In 2002, the Heart of the West Coalition completed the Heart of the West Wildlands Network Design, which is the core of the Heart of the West Conservation Plan. After the plan was completed and distributed, the implementation team ramped up into high gear.
Science, Design, and the Plan. The core scientific analysis in the design of the Heart of the West wildlands network included special elements mapping, representation analysis, and focal species analysis (click HERE to learn more). The special elements mapping cataloged ecologically important habitat information such as roadless and protected areas and rare, threatened, sensitive and endangered species in the Heart of the West study area. The representation analysis of vegetation communities ensured that a balanced amount of land cover types was was represented in the wildlands network. The focal species analysis identified necessary habitat for key wildlife, such as wolves and sage grouse. Each of these analysis components were brought together to identify core areas and linkages in our wildlands network.
The greater Heart of the West region contains both the lowlands of the Wyoming Basins and the mountainous area of the adjacent Utah-Wyoming Mountain ecorgion. Our conservation partners at Conservation Science, Inc. completed a reserve design for the mountainous region in 2002. The Wild Utah Project took the lead on the remaining portion of the heart of the West region: the lowlands area. Map 1 shows the boundaries between the mountainous and lowland portions of the greater study area, and the areas considered to be cores and linkages in both (cores in green, linkages in yellow).
Once we had a rough proposal for cores and linkages in the lowlands wildlands network, we held a series of meetings and workshops with the Utah and Colorado offices of The Nature Conservancy, the Colorado Natural heritage Program, the Utah State Bureau of Land Management (BLM) Office, and convened a special workshop with all the conservation groups who have ongoing conservation campaigns in Wyoming's part of the Heart of the West. Based on the feedback from these scientists and experts, we made adjustments to the draft wildlands network, and named and described key core areas in the lowland wildlands network (Map 2) with their help.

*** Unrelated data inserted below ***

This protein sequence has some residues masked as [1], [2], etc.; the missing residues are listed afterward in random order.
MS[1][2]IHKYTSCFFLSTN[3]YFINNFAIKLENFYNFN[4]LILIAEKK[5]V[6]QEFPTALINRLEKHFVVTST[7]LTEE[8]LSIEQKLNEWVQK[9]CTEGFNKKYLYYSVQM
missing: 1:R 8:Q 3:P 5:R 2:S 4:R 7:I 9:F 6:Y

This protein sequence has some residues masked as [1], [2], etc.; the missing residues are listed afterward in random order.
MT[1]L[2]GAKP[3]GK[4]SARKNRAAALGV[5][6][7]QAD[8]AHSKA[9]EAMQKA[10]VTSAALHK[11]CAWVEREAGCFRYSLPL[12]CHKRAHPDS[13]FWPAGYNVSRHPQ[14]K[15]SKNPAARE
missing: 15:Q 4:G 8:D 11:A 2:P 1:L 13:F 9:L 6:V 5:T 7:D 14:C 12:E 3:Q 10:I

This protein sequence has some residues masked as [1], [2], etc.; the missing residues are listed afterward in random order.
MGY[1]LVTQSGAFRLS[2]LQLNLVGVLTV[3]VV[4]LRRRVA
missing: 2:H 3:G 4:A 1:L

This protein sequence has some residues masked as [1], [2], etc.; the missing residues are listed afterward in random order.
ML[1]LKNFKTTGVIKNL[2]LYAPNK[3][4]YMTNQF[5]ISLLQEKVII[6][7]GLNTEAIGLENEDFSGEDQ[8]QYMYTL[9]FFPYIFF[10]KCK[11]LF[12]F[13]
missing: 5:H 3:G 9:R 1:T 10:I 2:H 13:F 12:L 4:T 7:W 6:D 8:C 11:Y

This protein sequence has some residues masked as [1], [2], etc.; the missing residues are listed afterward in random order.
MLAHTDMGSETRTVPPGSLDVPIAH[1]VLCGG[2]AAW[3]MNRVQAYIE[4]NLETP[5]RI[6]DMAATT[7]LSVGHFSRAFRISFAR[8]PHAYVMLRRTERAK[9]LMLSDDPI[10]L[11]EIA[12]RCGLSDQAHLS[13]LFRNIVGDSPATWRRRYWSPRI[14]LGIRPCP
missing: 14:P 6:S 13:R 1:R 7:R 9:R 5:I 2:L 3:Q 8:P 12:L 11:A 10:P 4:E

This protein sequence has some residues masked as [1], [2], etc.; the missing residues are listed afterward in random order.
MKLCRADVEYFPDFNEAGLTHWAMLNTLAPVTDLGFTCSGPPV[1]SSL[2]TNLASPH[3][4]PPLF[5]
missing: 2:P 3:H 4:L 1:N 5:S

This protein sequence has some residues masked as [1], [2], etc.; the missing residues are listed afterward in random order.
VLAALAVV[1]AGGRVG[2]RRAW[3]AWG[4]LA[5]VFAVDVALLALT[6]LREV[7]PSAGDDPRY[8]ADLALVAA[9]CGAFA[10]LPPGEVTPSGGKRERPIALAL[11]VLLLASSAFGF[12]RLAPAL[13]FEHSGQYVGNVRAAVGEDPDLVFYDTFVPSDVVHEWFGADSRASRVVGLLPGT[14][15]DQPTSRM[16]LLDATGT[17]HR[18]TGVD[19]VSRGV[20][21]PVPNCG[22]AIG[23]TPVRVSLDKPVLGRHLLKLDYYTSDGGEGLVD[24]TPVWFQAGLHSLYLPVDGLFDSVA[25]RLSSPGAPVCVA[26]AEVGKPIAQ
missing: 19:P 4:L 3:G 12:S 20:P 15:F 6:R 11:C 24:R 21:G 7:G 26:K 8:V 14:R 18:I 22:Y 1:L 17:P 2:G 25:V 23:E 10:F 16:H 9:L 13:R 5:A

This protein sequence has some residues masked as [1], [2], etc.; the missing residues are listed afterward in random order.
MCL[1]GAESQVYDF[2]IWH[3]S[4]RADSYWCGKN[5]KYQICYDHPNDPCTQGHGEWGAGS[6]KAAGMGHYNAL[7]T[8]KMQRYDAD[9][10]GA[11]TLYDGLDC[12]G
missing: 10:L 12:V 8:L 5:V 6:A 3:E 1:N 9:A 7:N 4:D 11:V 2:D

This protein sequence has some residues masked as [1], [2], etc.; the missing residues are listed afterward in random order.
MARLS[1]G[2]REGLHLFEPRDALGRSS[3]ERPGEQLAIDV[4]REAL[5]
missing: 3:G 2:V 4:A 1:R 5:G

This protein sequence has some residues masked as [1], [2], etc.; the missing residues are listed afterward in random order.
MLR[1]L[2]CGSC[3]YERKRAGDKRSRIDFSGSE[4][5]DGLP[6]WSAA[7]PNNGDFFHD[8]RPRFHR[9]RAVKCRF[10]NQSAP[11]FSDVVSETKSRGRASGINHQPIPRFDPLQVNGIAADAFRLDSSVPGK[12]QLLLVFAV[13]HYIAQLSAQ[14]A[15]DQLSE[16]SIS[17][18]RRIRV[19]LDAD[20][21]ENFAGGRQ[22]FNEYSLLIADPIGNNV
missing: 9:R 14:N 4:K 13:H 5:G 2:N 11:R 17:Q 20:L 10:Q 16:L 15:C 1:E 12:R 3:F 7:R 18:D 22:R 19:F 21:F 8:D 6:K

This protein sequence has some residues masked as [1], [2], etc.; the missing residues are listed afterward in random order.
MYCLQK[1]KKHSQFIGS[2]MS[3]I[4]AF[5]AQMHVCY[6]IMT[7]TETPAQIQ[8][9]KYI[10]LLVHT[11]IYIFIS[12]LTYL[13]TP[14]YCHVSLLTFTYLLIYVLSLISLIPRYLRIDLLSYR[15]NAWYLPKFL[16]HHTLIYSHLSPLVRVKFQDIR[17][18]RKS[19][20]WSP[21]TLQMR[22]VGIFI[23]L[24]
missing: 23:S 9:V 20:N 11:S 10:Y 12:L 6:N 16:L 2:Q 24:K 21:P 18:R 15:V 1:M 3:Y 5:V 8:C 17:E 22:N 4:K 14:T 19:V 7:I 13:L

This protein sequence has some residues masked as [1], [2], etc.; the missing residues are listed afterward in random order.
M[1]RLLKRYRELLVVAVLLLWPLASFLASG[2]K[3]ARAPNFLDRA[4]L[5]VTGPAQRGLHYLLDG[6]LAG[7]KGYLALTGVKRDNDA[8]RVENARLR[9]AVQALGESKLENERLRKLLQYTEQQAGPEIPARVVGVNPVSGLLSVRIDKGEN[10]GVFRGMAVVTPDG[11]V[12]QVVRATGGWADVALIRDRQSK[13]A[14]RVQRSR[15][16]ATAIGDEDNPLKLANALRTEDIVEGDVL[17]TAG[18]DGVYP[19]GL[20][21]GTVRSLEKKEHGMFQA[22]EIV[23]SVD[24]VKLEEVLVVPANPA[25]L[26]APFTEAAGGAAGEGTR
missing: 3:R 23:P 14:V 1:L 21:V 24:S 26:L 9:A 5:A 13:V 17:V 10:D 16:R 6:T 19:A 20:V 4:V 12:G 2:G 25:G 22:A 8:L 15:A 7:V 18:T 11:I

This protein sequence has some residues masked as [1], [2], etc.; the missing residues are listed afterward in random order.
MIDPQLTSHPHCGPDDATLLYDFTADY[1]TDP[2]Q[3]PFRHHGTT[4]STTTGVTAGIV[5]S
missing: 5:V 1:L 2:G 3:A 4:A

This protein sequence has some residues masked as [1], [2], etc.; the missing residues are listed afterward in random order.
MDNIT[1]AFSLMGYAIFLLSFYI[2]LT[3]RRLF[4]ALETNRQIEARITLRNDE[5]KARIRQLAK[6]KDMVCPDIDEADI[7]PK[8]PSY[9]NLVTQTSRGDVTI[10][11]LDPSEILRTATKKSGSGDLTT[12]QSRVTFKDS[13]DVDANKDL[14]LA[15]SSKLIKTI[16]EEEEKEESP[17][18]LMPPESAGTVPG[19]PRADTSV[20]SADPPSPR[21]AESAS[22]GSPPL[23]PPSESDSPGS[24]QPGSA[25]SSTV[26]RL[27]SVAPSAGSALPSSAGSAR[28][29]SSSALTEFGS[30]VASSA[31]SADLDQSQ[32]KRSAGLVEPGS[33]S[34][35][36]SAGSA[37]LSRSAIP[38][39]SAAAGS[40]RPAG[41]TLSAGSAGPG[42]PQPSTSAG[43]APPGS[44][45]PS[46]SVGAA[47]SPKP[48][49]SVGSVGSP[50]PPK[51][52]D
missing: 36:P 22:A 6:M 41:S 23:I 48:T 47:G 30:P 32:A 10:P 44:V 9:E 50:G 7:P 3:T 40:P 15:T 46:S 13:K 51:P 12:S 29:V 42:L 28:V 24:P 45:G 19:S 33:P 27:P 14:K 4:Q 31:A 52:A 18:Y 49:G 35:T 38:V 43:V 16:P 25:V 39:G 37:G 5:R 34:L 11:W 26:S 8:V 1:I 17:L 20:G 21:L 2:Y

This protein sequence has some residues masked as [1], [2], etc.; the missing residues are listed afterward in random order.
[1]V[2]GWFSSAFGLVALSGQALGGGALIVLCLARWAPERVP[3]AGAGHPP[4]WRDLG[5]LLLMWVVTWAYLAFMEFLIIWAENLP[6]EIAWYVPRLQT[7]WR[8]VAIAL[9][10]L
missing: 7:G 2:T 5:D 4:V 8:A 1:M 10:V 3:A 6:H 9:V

In addition to seeking expert help on the wildlands network design we asked our experts for recommendations on how to implement the network on the ground. These recommendations are part of the Heart of the West Conservation Plan that will guide, for example, upcoming land management agency plans, grazing permit renewals, endangered species recovery, and habitat management plans.
Heart of the West Conservation Plan Implementation. Since the release of the Heart of the West Wildland Network and Conservation Plan, We have used the conservation plan in a number of land use decisions, for example, advocating for greater protection of areas our analysis identified as core or linkage. Here is a brief list of some of the opportunities we have engaged in:
Our specific actions on each of these conservation opportunities benefited from the biological analysis and GIS data we had assembled for the Heart of the West Conservation Plan. While a few of these actions are yet to be decided, increased environmental protection was the end result in most cases.